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Chapter 18 - The United States of America

By Neil

sunny 25 °C
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California – The economic powerhouse

The USA. After 5 months in non-English speaking countries, it was the small things we appreciated, like understanding the announcements at the train station and being certain what we had ordered for lunch. And by the way, the first place we went when we got off the train? A sushi restaurant! Bliss after 5 months!

And we arrived into the 7th biggest economy in the world. California.

The most significant impression that I got from our stay in the USA was the economic, intellectual, and entrepreneurial powerhouse that is California. No country is perfect. But there are some things America is not only doing right, but better than anywhere else on earth. I am talking about innovation, development of ideas and entrepreneurship.

One of my favourite things about the Cape to Cape Big Trip, is learning about the countries that we are travelling through. California is the home of Tesla, Amazon, Google, Yahoo, Apple, Oracle, Intel and many others. All of these are great examples of entrepreneurial and money generating powerhouses. Not forgetting that Microsoft and Boeing are up the road in Washington state.

I’ll give the example of a bloke we met in California. This bloke has a degree and a PhD. He works for a foundation that is investigating a disease. The Foundation is funded by an entrepreneur/philanthropist. There is a team of about 90 people working for the foundation and 600 contracted to it. One of the areas they are investigating is the changes that happen to proteins when the disease develops. They are then designing molecules to block the formation of these proteins. There are thousands of permutations and combinations. The job of the bloke we met is to manage the development of the information system used to analyse the results of the tests.

The intellectual firepower in this team and the entrepreneurial/philanthropic funding of the effort maybe not unique to California, but are perhaps rare elsewhere.

The high quality (and yes, expensive) education system and the American “can do” culture seem to be a huge part of this. And perhaps it is also the extraordinary salaries the unbalance American society, but which attract the most talented and innovative people to this area.

Then again, I reckon, you just can’t go past the beauty and climate of the place.

View down the beach from Encinitas, just north of San Diego, California.

The climate; not too hot, not too cold. Plus, of course, there is the Vibe, man.


Trump versus Keating.

So, travelling through the USA my literary companion has been Bill Bryson’s book about Australia called “In a sunburned country”. It is rather fabulous and, whilst the US Presidents might get quite a bit of press they are nowhere near as colourful as the Aussie Prime Ministers (of course, anachronistically, the Australian Head of State is still Her Majesty, Queen Elizabeth).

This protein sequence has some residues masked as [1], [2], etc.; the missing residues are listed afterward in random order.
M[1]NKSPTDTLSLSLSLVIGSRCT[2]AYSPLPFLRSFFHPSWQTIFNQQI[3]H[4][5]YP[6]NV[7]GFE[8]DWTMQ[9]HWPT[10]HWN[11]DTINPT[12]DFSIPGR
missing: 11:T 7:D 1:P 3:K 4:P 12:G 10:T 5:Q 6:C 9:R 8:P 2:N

Let’s take this bloke:

Harold Holt Australian Prime Minister – 1966-1967.

Now the Yanks have lost a couple of Presidents, but did they ever really lose one, never to be found? And because he went swimming?

Cheviot Beach, Victoria, Australia.

There he was, Australia’s Prime Minister in 1967, Harold Holt, having a day out with his girlfriend (don’t know where his wife was) when he decided to go for a swim at Cheviot Beach, Victoria, Australia. Two minutes later, got caught in a rip and was never found. Oops.

Still the Aussie’s commemorated him appropriately.

The Harold Holt Memorial Swimming Pool

Yes, we named a swimming pool after him….

American Presidents are famous for many things, but the Aussie Prime Minister Bob Hawke? Firstly he held the world record for the fastest downing of a yard of ale:

Bob Hawke – Australia’s Prime Minister (1983- 1991) – who once held the record for the fastest downing of a yard of ale (1.4 litres or 2.5 pints). He did it in under 12 seconds.

And then in 1983, Australia won the Americas Cup from America (it’s a sailing race). Bob Hawke, wearing this rather understated jacket famously said “Any boss who sacks a worker for not coming to work today is a Bum!”. Now that’s bloody classy.

Bob Hawke – in his Americas Cup Jacket when Australia won the Americas Cup in 1983

However, both of these magnificent examples of Aussie leadership pale in comparison to The Honourable Paul Keating, Prime Minster of Australia from 1991 to 1996.

The Honourable Paul Keating, Prime Minister of Australia from 1991 to 1996

He was, is, possibly the most sharp witted, and humorous Australian politician ever. Here are just some of the absolute pearlers that came from him.

About John Hewson, the leader of the opposition:

• He’s like a shiver waiting for a spine
• Debating with him is like being flogged by a warm lettuce
• A feral abacus
• The answer is, mate, because I want to do you slowly (after Hewson asked him why he wouldn’t call an early election)

On Andrew Peacock (when asked if he thought Andrew Peacock would become the leader of the opposition again):

• A souffle doesn’t rise twice

On Wilson Tuckey:

• He’d be flat out counting past ten

And about John Howard:

• He’s like a lizard on a rock, alive but looking dead
• A desiccated coconut
• What we have got is a dead carcass, swinging in the breeze, but nobody will cut it down to replace him.
• …the brain-damaged Leader of the Opposition…
• But I will never get to the stage of wanting to lead the nation standing in front of the mirror each morning clipping the eyebrows here and clipping the eyebrows there with Janette and the kids: It’s like ‘Spot the eyebrows’.
• From this day onwards, Howard will wear his leadership like a crown of thorns, and in the parliament I’ll do everything to crucify him (speaking of his 1986 leadership)